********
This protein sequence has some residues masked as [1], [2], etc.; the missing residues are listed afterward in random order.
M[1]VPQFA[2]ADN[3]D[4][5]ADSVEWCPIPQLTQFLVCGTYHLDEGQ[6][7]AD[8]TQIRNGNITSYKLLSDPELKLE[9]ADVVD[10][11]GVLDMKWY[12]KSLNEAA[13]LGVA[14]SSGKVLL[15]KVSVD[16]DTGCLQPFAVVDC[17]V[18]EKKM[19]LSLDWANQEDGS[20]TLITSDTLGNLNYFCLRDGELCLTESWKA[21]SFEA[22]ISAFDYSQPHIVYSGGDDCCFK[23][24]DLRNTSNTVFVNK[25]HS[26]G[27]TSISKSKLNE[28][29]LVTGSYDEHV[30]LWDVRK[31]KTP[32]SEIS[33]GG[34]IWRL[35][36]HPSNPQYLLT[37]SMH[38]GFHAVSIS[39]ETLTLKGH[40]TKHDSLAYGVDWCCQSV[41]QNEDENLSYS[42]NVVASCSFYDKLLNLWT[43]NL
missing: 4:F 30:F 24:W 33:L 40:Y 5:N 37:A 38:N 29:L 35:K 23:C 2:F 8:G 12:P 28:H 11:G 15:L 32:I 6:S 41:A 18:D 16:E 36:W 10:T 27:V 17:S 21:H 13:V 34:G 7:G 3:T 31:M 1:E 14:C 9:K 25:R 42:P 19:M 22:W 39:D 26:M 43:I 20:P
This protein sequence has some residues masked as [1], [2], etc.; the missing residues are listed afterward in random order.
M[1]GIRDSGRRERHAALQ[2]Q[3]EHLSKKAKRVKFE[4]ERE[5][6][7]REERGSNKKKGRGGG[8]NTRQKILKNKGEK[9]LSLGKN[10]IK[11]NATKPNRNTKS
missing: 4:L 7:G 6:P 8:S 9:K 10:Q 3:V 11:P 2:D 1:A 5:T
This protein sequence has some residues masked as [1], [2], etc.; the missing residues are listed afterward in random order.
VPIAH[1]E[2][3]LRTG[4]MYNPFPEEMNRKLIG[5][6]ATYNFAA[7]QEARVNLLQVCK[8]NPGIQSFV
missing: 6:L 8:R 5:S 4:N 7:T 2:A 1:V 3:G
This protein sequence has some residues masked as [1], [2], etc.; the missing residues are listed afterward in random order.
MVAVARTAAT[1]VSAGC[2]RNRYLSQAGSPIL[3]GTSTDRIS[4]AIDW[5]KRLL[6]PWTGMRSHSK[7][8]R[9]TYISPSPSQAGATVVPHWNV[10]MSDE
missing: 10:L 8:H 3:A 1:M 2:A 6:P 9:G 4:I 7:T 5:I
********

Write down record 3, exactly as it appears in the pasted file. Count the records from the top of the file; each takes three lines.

This protein sequence has some residues masked as [1], [2], etc.; the missing residues are listed afterward in random order.
VPIAH[1]E[2][3]LRTG[4]MYNPFPEEMNRKLIG[5][6]ATYNFAA[7]QEARVNLLQVCK[8]NPGIQSFV
missing: 6:L 8:R 5:S 4:N 7:T 2:A 1:V 3:G